Essential oils marketing needs safety standards enforced
Multi level marketing companies are making their mark in the wellness industry with a big brand celebrating their 10thanniversary as the ‘Global Aromatherapy and Essential Oils Leader’. Beechmont aromatherapist, Vanessa Bagley is a member of the International Aromatherapy and Aromatic Medicine Association and said that many of Australia’s professional aromatherapists and health experts are very concerned.
“The company claims that their interest is in the growth and wellness of the marketing people selling their products, yet their recommendations regarding the use of essential oils are blatantly misleading which could lead to widespread malpractice,” Vanessa said.
“The use of plants, herbs and essential oils as integrative medicine is nothing new and the science backs up the proven benefits. Safety of essential oils is where the issue lies as potency of essential oils when administered to the body is of the utmost importance for the safe practice of essential oil therapy. Essential oils become toxic and unsafe if not used correctly or at too high a dose.
“For example, all essential oils should be diluted in a carrier oil at the correct dilution before applying to your skin. And some essential oils should never be used on the skin, ever! The company is not providing the relevant contra-indications or cautionary information to their sales people.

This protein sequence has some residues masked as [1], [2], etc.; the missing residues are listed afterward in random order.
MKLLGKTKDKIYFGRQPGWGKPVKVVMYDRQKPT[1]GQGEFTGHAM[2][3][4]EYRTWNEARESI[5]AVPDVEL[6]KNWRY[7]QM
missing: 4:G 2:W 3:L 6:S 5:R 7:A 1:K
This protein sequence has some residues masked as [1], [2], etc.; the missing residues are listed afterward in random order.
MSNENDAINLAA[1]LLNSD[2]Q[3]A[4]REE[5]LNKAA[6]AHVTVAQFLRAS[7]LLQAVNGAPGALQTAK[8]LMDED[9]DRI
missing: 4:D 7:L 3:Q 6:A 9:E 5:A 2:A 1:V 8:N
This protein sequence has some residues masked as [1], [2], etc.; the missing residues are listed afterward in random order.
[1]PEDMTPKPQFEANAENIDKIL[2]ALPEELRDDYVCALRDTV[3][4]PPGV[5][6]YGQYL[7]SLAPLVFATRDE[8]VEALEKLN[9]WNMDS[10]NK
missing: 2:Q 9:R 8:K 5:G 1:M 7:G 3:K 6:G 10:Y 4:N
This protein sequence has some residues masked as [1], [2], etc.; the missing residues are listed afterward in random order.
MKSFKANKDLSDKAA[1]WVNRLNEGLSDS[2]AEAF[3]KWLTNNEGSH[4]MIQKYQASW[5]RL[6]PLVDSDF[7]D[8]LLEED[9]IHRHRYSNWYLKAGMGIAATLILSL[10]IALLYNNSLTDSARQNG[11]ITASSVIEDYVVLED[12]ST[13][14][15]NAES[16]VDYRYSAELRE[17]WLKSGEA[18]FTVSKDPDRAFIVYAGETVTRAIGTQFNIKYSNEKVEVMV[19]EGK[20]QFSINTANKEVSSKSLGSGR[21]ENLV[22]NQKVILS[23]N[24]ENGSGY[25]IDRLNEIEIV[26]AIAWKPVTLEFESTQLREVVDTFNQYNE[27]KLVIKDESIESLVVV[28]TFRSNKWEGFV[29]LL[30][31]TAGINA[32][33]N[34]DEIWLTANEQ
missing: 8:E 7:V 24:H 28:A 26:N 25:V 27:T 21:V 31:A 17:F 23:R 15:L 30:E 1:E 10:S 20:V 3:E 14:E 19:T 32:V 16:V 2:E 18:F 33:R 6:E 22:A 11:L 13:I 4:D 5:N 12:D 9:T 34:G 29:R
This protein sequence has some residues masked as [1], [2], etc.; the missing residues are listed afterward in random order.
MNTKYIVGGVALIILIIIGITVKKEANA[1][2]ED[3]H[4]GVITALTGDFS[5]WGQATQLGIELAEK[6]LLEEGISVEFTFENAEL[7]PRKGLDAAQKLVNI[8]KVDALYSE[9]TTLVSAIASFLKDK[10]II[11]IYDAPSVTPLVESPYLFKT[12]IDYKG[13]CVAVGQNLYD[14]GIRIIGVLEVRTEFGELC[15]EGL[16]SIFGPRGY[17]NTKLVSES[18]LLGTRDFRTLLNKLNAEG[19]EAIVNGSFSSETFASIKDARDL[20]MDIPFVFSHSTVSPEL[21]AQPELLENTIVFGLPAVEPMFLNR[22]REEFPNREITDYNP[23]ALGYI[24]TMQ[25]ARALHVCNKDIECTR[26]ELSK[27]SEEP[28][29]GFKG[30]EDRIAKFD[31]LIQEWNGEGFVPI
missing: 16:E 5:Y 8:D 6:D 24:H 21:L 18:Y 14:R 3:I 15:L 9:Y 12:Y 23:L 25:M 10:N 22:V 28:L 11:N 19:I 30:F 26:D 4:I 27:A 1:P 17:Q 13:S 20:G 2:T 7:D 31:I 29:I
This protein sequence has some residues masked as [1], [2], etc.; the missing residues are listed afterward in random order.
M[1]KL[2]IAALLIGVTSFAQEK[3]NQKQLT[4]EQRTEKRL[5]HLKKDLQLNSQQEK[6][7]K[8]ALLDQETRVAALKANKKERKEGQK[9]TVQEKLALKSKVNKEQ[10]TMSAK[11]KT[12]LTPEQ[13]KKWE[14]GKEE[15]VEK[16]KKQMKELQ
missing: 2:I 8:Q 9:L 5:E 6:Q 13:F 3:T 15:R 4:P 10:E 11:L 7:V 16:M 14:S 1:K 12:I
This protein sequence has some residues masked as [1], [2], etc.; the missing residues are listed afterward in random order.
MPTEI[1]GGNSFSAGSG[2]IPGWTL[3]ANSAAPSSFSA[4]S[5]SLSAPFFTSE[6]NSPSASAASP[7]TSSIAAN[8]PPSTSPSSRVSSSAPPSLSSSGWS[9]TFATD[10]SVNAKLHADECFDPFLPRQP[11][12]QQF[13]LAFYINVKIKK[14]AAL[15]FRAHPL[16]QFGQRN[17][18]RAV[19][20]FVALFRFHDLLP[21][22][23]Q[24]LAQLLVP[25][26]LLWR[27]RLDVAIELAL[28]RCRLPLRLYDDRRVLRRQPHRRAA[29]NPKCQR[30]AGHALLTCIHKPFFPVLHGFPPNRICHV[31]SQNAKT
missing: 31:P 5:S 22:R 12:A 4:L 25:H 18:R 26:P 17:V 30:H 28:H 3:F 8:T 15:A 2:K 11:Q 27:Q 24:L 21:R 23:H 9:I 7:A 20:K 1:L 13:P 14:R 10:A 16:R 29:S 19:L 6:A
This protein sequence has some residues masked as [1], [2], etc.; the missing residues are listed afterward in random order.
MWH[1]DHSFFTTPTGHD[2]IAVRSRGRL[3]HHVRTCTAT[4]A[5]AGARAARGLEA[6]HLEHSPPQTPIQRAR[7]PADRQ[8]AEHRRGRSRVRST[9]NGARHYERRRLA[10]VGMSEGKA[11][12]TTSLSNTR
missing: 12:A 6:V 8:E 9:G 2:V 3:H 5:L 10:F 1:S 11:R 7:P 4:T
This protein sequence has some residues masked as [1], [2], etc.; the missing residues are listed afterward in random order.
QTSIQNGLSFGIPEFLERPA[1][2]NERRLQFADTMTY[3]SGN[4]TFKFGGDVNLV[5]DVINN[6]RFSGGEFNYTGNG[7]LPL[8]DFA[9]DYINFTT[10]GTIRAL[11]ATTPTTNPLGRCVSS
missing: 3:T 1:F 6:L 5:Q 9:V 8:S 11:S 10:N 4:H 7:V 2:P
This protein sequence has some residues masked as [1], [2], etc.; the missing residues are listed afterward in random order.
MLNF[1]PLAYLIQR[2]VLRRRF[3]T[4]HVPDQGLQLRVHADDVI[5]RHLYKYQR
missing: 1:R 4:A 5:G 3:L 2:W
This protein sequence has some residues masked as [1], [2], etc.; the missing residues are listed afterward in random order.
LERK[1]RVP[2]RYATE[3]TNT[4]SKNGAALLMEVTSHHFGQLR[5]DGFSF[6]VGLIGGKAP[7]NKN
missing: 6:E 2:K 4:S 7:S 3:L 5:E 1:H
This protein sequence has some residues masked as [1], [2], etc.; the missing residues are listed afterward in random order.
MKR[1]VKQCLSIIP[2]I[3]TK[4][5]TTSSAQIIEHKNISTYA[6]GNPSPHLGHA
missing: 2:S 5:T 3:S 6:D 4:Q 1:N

“For example, massaging tea tree oil onto a baby or young child could even endanger the life of a newborn or young child as their tiny livers and skin simply cannot cope. Another safety concern is when essential oils are ingested. The company is recommending drops of essential oil in tea or water. This can be a serious threat to a person’s health, as oil and water don’t mix, therefore delicate mucous membranes within the esophagus may be damaged when they come into contact with droplets of undiluted essential oil.
“A cocktail bar at the Gold Coast was found to be serving lemon myrtle cocktails containing actual droplets of essential oil of lemon myrtle instead of the cooled lemon myrtle tea that could have been used. Concentrated essential oils are absorbed differently within our body compared to using the crushed leaves, flowers, roots or juice from the same plant. Mixing essential oils into tea, water or cocktails is certainly against the standard practice of aromatherapy. It can be quite confusing for the aromatherapy novice who has not received correct information or training. Who knows how many drops of essential oil you’re guzzling, possibly leading to liver and kidney damage?”
Vanessa has serious concerns that the ‘Wellness Industry’ will be so severely affected by the marketing practices of certain companies that it will eventually lead to human suffering and a ‘Non-Wellness Industry’.
“To become qualified as an aromatherapist, a government-accredited course is required,” she said. “And yet many of the people selling the essential oils on behalf of the company are not trained in the health sector and are provided with information that does not follow the correct safety protocol, often recommending above correct dosages.”
Vanessa Bagley is a fully trained Aromatherapist and operates her business, Beauty By Nature at Beechmont and can be contacted at ph 0417 736994 or by email firstname.lastname@example.org